Writing for the Cincinnati Inquirer, Kate Murphy reports that Northern Kentucky University will eliminate “more than 100 faculty and staff positions” to cover an $8 million budget shortfall.
The announcement came on the heels of a ruling by Franklin County Circuit Judge Thomas Wingate that “Gov. Matt Bevin can cut the budgets of public colleges and universities without the approval of the state legislature . . . [because] Bevin was not adjusting the colleges’ appropriation, which is something only the state legislature can do. He was just ordering them not to spend all of it.”
For Northern Kentucky University, the reduction in state support amounts to $2.2 million. Since 2008, the university “has looked to extract efficiencies in terms of operating costs,” but, according to its president Geoff Mearns, it has “’already captured the low-hanging fruit’ and had to resort to personnel cuts.”
In all, 37 faculty positions will be eliminated, saving the university $3.5 million. The tenure-line positions that are being eliminated have resulted from retirements that have already occurred or that will occur over the next year as faculty “take advantage of the phased retirement program.” But the faculty in six non-tenure track positions have already been notified that their contracts will not be renewed beyond the next academic year. The eliminated positions represent six percent of the current faculty numbers.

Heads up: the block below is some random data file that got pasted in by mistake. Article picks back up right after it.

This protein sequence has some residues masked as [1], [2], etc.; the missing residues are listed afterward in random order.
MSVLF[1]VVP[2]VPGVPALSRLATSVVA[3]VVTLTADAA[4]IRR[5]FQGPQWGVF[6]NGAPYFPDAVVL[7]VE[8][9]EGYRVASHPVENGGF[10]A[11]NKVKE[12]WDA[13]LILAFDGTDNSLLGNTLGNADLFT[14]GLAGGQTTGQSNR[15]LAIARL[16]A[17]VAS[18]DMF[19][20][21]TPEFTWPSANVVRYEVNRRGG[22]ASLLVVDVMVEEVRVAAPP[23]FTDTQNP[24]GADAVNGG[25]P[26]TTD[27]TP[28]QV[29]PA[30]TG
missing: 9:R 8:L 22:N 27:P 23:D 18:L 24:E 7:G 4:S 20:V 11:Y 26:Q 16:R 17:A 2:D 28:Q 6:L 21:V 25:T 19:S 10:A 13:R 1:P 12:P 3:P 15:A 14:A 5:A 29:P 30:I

According to the administration the full-time positions that have been eliminated “were selected by chairs, deans and the provost because they can be replaced with ‘capable and qualified’ adjuncts.”
In addition to the faculty positions, the university will “eliminate 68 staff and management positions,” saving the university an additional $4.5 million.
The university’s regents chairman Nathan Smith said, “’These are challenging times for higher education around the country, especially here in Kentucky.” Nonetheless, President Mearns tried to put a positive spin on the situation: “’Our overall financial position is strong because we have managed our resources prudently and haven’t had to borrow against our future. In fact, we continue to invest in our future. The quality of our academic programs has never been stronger. We will continue to innovate and thrive.’”
Kate Murphy’s complete article is available at: http://www.cincinnati.com/story/news/2016/05/18/nku-cuts-more-than-100-faculty-staff/84540004/.